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Britney Spears – “Overprotected” (The Darkchild Remix), music video wardrobe fitting Polaroid JPG NFT, North Hollywood, 2002

"These photos were taken at the Millennium Dance Studios where Britney was rehearsing the choreography for her video. One “Overprotected” Polaroid shows the outfit she wore in her dance breakdown, which was nominated for an MTV VMA for Best Choreography. The “I Love Rock n Roll” Polaroids were captured a month or so after when we shot that music video." - Chris Applbaum

“Overprotected” (The Darkchild Remix) Video: https://www.youtube.com/watch?v=O4-ZMa9XCe4

Never before seen: This NFT includes 3 Polaroid photo JPGs in Unlockable Content.

Collection Description

I started taking Polaroids of Wardrobe Fittings because I always loved what the Stylists’ Assistant would take for reference & loved the tactile one-of-a-kind nature. Some of my favorite photographers are classic rock photographers (Jim Marshall, Neil Preston, Henry Diltz) who were technically pretty good, but cemented my admiration by capturing seminal moments in history. They had access, and I always wondered how they could make rock stars feel so comfortable – what it takes to capture a moment that’s more of a feeling, more of a piece of history than merely a photograph. Without knowing it, as I shot these Polaroids throughout the 2000’s, I was also capturing a special moment. I was right in the matrix of the Pop world and each of these Polaroids were from music videos (or Carl’s Jr commercials) that were on tv every single day. Music videos played more at this time than any other in history, and while I was too busy at the time to truly let it sink in, mine were front-center. I think the only weight I threw around was with buying Polaroid film. I’d regularly have assistants call me from Samy’s Camera to ask, “did you know 10 packs of Polaroid 600 cost (THIS MUCH)? I didn’t care. I was a little megalomaniacal about it. Any over-exposed Polaroid would go in the trash as I only kept the best ones. Any blurry photos in this collection are intentional, as I found something evocative within it, and chose to keep it.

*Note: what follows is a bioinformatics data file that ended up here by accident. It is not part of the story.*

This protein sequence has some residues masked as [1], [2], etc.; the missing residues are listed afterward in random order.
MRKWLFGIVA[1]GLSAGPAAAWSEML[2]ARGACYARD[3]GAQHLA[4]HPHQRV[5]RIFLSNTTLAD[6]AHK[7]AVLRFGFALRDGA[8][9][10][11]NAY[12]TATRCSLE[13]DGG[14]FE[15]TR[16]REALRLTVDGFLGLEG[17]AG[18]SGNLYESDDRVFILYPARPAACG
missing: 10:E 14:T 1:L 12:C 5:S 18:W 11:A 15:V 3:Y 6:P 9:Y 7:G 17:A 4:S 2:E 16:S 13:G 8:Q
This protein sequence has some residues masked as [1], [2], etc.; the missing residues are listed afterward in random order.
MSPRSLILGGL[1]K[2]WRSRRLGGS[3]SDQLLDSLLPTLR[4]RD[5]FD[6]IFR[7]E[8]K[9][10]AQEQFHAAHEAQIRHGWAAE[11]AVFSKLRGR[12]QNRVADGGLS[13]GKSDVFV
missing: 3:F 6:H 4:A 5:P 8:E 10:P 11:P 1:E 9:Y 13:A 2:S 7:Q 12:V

With the following collection, what I hope is to send you back to the Glory Days of Music Video and Pop Culture in the 2000’s, something that hopefully resembles a feeling more than the imagery itself. Of course, there are stories that go along with each set, which I’d add as color to the descriptions. You can also peel back the layer and get a window into the process as we settle into the final looks for each piece.